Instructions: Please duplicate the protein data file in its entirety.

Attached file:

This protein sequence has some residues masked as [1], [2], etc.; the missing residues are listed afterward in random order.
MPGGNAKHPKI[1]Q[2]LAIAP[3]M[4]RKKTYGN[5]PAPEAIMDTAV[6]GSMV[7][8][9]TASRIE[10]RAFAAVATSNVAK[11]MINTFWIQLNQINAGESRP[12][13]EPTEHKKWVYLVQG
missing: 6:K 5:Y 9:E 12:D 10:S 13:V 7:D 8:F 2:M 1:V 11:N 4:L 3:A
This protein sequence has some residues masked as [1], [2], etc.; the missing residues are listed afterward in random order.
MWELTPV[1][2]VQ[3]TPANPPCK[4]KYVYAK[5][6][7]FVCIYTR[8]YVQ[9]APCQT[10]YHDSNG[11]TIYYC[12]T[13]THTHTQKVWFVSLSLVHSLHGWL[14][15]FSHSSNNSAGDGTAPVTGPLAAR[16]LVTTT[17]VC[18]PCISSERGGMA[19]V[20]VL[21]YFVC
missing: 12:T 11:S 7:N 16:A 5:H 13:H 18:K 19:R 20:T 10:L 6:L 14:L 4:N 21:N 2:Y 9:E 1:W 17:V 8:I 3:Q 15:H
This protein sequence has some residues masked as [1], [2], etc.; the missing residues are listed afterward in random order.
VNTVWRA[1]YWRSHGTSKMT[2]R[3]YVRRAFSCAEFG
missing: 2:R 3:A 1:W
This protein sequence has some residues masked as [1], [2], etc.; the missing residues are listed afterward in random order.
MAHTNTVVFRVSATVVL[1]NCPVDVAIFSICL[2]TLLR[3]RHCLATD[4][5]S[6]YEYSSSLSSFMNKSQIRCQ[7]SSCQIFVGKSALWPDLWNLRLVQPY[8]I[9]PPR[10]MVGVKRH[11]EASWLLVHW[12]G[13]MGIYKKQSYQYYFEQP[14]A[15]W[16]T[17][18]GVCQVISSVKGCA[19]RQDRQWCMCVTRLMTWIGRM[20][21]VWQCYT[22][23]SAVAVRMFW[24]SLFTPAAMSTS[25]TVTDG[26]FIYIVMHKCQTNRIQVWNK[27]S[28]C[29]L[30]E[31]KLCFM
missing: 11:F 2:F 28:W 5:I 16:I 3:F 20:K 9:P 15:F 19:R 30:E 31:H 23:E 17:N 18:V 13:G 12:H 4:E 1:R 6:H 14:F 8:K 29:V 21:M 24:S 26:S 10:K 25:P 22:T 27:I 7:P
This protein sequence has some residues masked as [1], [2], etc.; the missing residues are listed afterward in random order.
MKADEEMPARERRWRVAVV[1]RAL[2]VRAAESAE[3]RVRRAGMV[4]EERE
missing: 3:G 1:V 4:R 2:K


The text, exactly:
This protein sequence has some residues masked as [1], [2], etc.; the missing residues are listed afterward in random order.
MPGGNAKHPKI[1]Q[2]LAIAP[3]M[4]RKKTYGN[5]PAPEAIMDTAV[6]GSMV[7][8][9]TASRIE[10]RAFAAVATSNVAK[11]MINTFWIQLNQINAGESRP[12][13]EPTEHKKWVYLVQG
missing: 6:K 5:Y 9:E 12:D 10:S 13:V 7:D 8:F 2:M 1:V 11:N 4:L 3:A
This protein sequence has some residues masked as [1], [2], etc.; the missing residues are listed afterward in random order.
MWELTPV[1][2]VQ[3]TPANPPCK[4]KYVYAK[5][6][7]FVCIYTR[8]YVQ[9]APCQT[10]YHDSNG[11]TIYYC[12]T[13]THTHTQKVWFVSLSLVHSLHGWL[14][15]FSHSSNNSAGDGTAPVTGPLAAR[16]LVTTT[17]VC[18]PCISSERGGMA[19]V[20]VL[21]YFVC
missing: 12:T 11:S 7:N 16:A 5:H 13:H 18:K 19:R 20:T 10:L 6:L 14:L 4:N 21:N 2:Y 9:E 1:W 17:V 8:I 3:Q 15:H
This protein sequence has some residues masked as [1], [2], etc.; the missing residues are listed afterward in random order.
VNTVWRA[1]YWRSHGTSKMT[2]R[3]YVRRAFSCAEFG
missing: 2:R 3:A 1:W
This protein sequence has some residues masked as [1], [2], etc.; the missing residues are listed afterward in random order.
MAHTNTVVFRVSATVVL[1]NCPVDVAIFSICL[2]TLLR[3]RHCLATD[4][5]S[6]YEYSSSLSSFMNKSQIRCQ[7]SSCQIFVGKSALWPDLWNLRLVQPY[8]I[9]PPR[10]MVGVKRH[11]EASWLLVHW[12]G[13]MGIYKKQSYQYYFEQP[14]A[15]W[16]T[17][18]GVCQVISSVKGCA[19]RQDRQWCMCVTRLMTWIGRM[20][21]VWQCYT[22][23]SAVAVRMFW[24]SLFTPAAMSTS[25]TVTDG[26]FIYIVMHKCQTNRIQVWNK[27]S[28]C[29]L[30]E[31]KLCFM
missing: 11:F 2:F 28:W 5:I 16:I 3:F 20:K 9:P 15:F 19:R 30:E 31:H 23:E 17:N 18:V 13:G 12:H 4:E 1:R 6:H 14:F 8:K 29:V 21:M 24:S 26:S 10:K 25:P 22:T 27:I 7:P
This protein sequence has some residues masked as [1], [2], etc.; the missing residues are listed afterward in random order.
MKADEEMPARERRWRVAVV[1]RAL[2]VRAAESAE[3]RVRRAGMV[4]EERE
missing: 3:G 1:V 4:R 2:K